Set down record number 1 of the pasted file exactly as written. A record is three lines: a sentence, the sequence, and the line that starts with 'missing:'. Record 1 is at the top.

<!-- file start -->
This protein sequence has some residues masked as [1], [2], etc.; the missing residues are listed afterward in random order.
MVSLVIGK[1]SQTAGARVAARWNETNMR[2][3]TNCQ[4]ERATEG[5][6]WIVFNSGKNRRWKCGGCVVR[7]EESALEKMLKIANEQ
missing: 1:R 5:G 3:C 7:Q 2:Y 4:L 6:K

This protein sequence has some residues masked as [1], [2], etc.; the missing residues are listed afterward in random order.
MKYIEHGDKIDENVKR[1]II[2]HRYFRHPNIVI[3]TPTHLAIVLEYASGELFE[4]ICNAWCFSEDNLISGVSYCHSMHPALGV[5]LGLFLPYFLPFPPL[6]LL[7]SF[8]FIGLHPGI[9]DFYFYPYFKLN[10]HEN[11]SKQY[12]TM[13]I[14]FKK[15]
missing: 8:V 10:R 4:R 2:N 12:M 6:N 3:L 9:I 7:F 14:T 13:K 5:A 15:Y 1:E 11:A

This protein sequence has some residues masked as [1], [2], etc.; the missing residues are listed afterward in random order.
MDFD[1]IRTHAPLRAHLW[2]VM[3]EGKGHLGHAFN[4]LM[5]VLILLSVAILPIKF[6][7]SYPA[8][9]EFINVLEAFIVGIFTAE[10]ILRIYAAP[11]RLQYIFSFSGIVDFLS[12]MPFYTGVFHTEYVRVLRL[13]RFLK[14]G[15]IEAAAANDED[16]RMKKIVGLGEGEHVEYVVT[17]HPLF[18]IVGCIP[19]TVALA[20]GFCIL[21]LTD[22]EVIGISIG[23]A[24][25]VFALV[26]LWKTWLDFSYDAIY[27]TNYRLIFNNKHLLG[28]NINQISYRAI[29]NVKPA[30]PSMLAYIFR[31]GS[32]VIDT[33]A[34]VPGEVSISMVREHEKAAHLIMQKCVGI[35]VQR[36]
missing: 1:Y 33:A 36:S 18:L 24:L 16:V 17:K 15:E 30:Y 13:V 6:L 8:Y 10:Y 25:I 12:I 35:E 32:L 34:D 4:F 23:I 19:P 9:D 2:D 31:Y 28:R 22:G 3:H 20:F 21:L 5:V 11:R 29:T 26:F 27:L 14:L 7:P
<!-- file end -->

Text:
This protein sequence has some residues masked as [1], [2], etc.; the missing residues are listed afterward in random order.
MVSLVIGK[1]SQTAGARVAARWNETNMR[2][3]TNCQ[4]ERATEG[5][6]WIVFNSGKNRRWKCGGCVVR[7]EESALEKMLKIANEQ
missing: 1:R 5:G 3:C 7:Q 2:Y 4:L 6:K